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The Last Stand (2013)
Blu-ray Disc Released: 5/21/2013
All Ratings out of
Review by Mike Long, Posted on 5/3/2013
Hollywood loves a comeback. (At least, that's what they always say. Given the backstabbing and jealousy in the industry, I would venture to guess that most don't want to see a past star return.) We've seen actors return to the screen following illness, addiction, or just a general fall in their popularity -- the obstacles overcome vary in their severity. But, how many performers have come back to entertainment after being elected to the highest office in their state? After years of dominating the box office as an action star, in 2003, Arnold Schwarzenegger became the governor of California, serving for 8 years. He's now returned to movies. Following a small role in The Expendables 2, Arnold takes top billing again in The Last Stand.
As The Last Stand opens, U.S. government law enforcement officials are performing a prison transfer for Mexican drug kingpin Gabriel Cortez (Eduardo Noriega) in Las Vegas. Cortez's devoted henchmen help him to escape from the convoy. Taking a prisoner, Agent Richards (Genesis Rodriguez), Cortez hops into a stolen Corvette ZR1 -- a high tech concept car which is capable of amazing speed -- and starts for the Mexcian border. Cortez has experience as a race car driver, so handling the powerful vehicle is not a problem.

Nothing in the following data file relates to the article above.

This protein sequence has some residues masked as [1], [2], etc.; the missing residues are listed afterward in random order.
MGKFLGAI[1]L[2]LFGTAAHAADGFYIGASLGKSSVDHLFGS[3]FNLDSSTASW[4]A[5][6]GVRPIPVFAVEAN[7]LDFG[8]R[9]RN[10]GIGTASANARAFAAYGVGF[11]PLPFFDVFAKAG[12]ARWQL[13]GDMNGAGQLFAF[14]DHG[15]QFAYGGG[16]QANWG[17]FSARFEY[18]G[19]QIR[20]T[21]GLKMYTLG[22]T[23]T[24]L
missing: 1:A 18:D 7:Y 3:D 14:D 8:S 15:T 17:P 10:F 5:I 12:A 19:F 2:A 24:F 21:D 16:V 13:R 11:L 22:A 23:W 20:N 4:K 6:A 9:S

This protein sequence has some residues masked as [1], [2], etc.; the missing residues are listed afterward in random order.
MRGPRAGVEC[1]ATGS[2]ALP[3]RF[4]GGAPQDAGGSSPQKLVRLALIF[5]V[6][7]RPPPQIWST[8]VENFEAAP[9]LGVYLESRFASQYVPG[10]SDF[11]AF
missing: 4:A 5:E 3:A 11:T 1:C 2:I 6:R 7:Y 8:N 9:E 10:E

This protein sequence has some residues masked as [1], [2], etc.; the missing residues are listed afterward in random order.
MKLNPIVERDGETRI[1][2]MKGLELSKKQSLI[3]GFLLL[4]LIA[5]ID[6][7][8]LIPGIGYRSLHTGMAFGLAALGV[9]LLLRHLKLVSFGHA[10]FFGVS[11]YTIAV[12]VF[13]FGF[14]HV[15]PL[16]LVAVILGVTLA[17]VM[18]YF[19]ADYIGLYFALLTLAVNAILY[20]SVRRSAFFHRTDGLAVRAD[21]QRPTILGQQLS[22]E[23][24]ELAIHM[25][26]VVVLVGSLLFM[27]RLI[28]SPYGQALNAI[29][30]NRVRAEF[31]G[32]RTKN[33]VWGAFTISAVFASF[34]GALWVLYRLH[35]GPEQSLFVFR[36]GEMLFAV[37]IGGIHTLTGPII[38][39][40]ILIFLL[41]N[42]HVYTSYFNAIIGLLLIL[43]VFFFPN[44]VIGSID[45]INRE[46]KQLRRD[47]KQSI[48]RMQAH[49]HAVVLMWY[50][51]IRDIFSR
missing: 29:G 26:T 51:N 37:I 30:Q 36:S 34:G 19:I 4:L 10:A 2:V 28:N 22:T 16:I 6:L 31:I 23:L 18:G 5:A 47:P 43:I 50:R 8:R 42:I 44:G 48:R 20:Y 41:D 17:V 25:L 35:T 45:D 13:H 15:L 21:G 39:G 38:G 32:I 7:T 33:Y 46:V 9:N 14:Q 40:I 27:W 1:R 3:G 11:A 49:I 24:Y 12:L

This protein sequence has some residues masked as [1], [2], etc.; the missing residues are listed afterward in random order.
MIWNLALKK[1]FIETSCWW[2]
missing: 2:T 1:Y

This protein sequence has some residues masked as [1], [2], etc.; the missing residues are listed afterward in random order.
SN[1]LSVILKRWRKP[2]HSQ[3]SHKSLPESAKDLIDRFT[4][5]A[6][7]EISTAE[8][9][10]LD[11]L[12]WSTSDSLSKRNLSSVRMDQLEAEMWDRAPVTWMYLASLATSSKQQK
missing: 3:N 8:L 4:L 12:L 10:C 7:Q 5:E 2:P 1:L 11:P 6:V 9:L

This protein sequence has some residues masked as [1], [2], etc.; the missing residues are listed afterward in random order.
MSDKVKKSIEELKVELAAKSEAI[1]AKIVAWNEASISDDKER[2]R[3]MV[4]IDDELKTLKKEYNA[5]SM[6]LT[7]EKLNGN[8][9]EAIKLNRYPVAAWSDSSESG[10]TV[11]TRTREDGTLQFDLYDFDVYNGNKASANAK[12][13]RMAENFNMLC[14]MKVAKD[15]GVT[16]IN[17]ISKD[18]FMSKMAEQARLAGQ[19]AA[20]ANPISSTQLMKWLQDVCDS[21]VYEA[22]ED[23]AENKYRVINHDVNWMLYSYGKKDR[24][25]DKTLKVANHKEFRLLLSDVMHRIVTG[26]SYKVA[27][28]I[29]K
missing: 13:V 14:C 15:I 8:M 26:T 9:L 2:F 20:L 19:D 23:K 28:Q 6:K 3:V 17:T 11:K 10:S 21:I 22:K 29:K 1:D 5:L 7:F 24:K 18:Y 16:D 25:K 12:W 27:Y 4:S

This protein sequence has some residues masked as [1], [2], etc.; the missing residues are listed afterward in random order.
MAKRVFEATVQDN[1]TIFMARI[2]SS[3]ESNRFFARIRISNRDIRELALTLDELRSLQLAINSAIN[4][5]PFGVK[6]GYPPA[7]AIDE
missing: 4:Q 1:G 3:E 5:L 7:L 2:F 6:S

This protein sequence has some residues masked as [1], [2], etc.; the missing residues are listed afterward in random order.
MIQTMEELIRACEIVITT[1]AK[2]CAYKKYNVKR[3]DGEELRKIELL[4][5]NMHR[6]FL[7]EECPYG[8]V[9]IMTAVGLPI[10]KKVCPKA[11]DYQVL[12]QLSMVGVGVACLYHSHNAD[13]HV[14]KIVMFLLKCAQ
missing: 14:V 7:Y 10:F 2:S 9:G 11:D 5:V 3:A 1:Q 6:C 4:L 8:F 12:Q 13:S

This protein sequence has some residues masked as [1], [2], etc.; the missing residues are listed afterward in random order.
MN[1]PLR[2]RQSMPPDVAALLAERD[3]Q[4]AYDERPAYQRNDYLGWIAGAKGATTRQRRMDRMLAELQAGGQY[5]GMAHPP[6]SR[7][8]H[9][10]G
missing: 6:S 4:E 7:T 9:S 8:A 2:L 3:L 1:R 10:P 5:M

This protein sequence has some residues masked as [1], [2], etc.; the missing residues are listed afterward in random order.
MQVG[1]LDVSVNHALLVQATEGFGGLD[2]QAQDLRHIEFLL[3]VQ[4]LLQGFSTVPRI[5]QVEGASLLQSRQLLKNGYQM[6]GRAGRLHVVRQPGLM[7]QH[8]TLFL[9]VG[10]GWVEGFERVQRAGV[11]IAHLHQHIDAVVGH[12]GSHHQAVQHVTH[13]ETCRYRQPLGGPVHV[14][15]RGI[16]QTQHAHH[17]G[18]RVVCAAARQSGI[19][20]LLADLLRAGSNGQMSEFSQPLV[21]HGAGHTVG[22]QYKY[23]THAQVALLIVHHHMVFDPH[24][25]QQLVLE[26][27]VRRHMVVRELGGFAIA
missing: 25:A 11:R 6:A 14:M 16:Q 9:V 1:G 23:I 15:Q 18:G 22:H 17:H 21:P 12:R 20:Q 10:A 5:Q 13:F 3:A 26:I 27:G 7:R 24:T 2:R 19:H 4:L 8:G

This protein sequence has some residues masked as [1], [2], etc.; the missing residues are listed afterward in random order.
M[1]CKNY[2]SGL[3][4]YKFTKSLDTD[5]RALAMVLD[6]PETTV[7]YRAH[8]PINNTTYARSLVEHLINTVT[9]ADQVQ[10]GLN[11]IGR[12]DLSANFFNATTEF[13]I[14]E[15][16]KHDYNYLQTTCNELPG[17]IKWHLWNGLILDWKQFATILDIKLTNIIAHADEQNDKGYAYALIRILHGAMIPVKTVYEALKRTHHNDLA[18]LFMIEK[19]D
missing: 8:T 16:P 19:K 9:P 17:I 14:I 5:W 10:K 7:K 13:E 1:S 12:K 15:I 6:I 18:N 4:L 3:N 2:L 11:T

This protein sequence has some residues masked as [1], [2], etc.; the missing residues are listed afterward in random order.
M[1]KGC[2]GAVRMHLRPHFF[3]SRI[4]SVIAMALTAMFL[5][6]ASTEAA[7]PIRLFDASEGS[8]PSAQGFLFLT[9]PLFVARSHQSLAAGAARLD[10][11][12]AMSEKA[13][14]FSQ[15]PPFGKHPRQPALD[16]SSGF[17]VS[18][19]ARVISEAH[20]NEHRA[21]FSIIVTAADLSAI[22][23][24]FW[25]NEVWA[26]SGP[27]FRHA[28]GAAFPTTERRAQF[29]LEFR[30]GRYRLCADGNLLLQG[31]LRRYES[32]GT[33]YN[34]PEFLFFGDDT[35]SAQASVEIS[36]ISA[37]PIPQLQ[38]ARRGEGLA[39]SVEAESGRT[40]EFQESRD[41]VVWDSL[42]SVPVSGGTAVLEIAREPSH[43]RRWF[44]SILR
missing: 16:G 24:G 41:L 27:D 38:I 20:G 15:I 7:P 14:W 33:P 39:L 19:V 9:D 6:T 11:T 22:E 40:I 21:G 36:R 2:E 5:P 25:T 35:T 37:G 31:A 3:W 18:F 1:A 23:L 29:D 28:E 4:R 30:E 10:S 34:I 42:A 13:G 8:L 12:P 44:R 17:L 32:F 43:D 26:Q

Meanwhile, the sleepy town of Sommerton Junction, Arizona is celebrating the local team's big game and most of the residents have made the journey to the event, leaving the town almost deserted. Sheriff Ray Owens (Arnold Schwarzenegger) enjoys the peace and quiet. This tranquility is shattered when a group of thugs, lead by Burrell (Peter Stormare) come to town brandishing a lot of firepower. Owens soon learns that Cortez is headed for Sommerton Junction and that Burrell's men are constructing a way for him to get into Mexico. Owens must put together a rag-tag team of deputies and volunteers to help stop Cortez.